Maximilian Brichta Original Technology

How Cryptocurrencies Allow Fundraisers to Sidestep Censorship

Fundraisers for Julian Assange’s legal defense and Freedom Convoy protesters highlight faults and affordances of crypto-funded initiatives.
[ / CC BY-ND 2.0]

By Maximilian Brichta / Original to ScheerPost

Cryptocurrencies are being used to bypass legacy payment rails to crowdfund causes that would otherwise be censored. Two unique cases utilizing two separate cryptocurrencies, Ether and Bitcoin, have been carried out in the early weeks of February. Each demonstrates a distinct use-case and illuminates some of the blockchain’s blessings and curses that deserve more nuanced attention. 

 WikiLeaks founder Julian Assange, who is currently seeking to appeal his extradition to the United States on charges of espionage, recently scored a $50 million dollar donation in Ether (the native coin of the Ethereum blockchain) for his legal defense. Assange collaborated with anonymous digital artist Pak to create a non-fungible token (NFT) called “Clock” to be auctioned off as a fundraising device. On February 9th, the highest bid went to AssangeDAO, a collective of cypherpunks who created a blockchain-based, member-owned organization to raise funds for Assange, who is himself an icon of the cypherpunk community. The artist Pak has posted his transaction receipt on Twitter, proving to the public the funds have been transferred in full to the Germany-based Wau Holland Foundation who manages donations for Assange.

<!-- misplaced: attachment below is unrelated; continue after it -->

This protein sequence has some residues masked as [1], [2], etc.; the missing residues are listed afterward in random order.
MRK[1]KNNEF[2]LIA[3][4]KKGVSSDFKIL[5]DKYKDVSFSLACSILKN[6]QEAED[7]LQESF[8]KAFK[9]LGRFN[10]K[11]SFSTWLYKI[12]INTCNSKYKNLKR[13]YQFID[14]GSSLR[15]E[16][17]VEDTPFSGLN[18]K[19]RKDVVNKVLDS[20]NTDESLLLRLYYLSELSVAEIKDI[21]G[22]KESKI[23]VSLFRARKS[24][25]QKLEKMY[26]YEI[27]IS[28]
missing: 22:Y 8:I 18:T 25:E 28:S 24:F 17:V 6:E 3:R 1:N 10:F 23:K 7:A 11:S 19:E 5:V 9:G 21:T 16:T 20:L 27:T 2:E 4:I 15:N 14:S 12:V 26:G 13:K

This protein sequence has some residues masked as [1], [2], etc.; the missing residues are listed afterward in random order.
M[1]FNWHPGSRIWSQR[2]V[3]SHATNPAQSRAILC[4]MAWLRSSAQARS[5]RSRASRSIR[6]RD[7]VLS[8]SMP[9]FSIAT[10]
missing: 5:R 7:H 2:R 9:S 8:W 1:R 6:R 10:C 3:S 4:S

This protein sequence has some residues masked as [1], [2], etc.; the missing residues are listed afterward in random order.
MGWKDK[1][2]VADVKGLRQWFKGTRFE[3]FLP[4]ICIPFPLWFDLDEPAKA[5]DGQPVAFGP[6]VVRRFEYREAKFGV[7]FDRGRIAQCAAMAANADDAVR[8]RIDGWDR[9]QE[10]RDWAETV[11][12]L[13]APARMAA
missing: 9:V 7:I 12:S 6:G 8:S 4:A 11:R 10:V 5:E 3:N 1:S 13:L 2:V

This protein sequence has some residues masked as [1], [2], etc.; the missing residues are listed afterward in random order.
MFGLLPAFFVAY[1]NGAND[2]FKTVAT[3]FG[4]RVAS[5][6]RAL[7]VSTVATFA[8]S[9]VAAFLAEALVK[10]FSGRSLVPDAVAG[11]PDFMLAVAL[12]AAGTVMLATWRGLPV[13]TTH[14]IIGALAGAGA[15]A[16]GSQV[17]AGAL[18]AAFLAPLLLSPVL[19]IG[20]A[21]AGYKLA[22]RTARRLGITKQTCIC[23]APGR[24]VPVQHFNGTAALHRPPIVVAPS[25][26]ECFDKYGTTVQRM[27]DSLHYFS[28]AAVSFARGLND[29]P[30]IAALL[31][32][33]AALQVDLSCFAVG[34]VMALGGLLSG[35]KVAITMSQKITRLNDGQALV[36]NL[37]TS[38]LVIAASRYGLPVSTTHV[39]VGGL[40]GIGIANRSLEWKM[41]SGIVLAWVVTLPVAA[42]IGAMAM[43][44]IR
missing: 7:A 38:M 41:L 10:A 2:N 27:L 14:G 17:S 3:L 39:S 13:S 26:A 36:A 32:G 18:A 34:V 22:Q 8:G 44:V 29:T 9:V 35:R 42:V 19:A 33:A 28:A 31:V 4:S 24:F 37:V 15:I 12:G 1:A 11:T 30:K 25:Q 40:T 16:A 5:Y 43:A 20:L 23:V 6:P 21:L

NFTs have become a popular investment and crowdfunding tool over the last year. Their most popular form, digital images, are assigned unique serial numbers that allow users to authenticate their ownership on a public distributed ledger, making them verifiable digital collectables. While some of the most popular collections, such as Bored Ape Yacht Club, serve primarily as status symbols, a vast array of collections factor in a charity component in which all or a percentage of the proceeds go to predetermined organizations. AssangeDAO is modeled after FreeRossDAO, which raised legal defense funds for Silk Road founder Ross Ulbricht by purchasing and fractionalizing ownership of his NFT artwork. 

While the $50 million bag appears to indicate the magnitude of global support for the captive journalist, AssangeDAO’s Discord server, the central communication hub for the members, tells a more complicated story. It appears that many of the members joined the DAO – short for Decentralized Autonomous Organization – under the impression they would be able to vote for the allocation of the funds that were raised. Members voiced their displeasure with the decision for the organization’s founders to bid the full amount locked in the treasury and donate it to Assange. The move exposed the fact there was little by way of organization coded into the DAO for management of this initial crowdfunded purse.